Modifying Mortgages in Chapter 13

This quote from an article in the Kansas City paper does not comport with reality:

Joseph Mason, who teaches finance at Drexel University, said Durbin's bill “is
akin to taking away real value from the lender and giving that value to the

Taking away “real” value. What real value? There is no real value there to support many of these loans. Durbin’s bill would allow the Court to put a “real” value on the house (not some inflated value by an appraiser who is a friend of the loan broker) and then allow the court to fix reasonable terms for the mortgage. If this bill is not passed, most of the homes that would have been saved will go to foreclosure. Quere, Mr. Mason: what do you think the “real” value will be when 25-50% of real estate listings are REO (listed by bank after foreclosure)?

Dealing with this problem in bankruptcy is the best place to do it for the following reasons:

1. Bankruptcy is a last resort. Nobody wants to file bankruptcy. So only those who are most desparate for the relief will file, thus limiting the number of people taking advantage of this relief.
2. Bankruptcy provides a built-in mechanism to determine if people should be eligible for the relief of modifying the loan. There is no better mechanism out there for determining what people should qualify for a modified loan.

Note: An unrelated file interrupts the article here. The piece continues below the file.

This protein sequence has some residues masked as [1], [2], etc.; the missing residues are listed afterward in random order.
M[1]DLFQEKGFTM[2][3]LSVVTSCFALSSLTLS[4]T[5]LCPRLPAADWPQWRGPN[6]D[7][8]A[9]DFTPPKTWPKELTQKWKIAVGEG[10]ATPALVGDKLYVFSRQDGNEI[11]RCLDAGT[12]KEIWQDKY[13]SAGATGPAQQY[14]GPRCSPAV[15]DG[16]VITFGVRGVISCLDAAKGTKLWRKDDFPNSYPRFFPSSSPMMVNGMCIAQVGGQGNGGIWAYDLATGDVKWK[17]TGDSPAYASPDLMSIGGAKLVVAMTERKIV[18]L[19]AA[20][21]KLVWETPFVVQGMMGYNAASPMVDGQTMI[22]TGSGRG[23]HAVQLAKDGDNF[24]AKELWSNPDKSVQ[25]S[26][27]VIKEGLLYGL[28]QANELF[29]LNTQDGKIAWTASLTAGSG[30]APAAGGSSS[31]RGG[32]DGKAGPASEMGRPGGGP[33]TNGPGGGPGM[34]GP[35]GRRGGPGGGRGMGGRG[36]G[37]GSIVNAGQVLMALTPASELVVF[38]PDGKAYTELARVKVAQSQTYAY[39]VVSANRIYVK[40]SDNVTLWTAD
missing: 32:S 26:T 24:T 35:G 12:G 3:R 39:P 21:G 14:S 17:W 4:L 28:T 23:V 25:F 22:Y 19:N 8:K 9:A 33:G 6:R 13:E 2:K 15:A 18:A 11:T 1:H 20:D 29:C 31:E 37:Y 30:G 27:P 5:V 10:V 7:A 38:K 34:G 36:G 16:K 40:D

3. All of these modifications would be supervised by the bankruptcy court. The bankruptcy court is pre-equipped with the knowledge and resources to properly vet requests to modify loans. The bankruptcy court does it all the time in contexts other than home loans. (And in Chapter 12, it even supervises modification of home loans.)
4. A Chapter 13 plan takes a lot of doing to finish. Debtors would have to comply with every provision and make every payment on time for 5 years to get the relief of a modified loan. Anything else would result in dismissal of the case and vitiation of the relief requested.

The Durbin bill makes a lot of sense. We will see if it gets enough traction in Congress.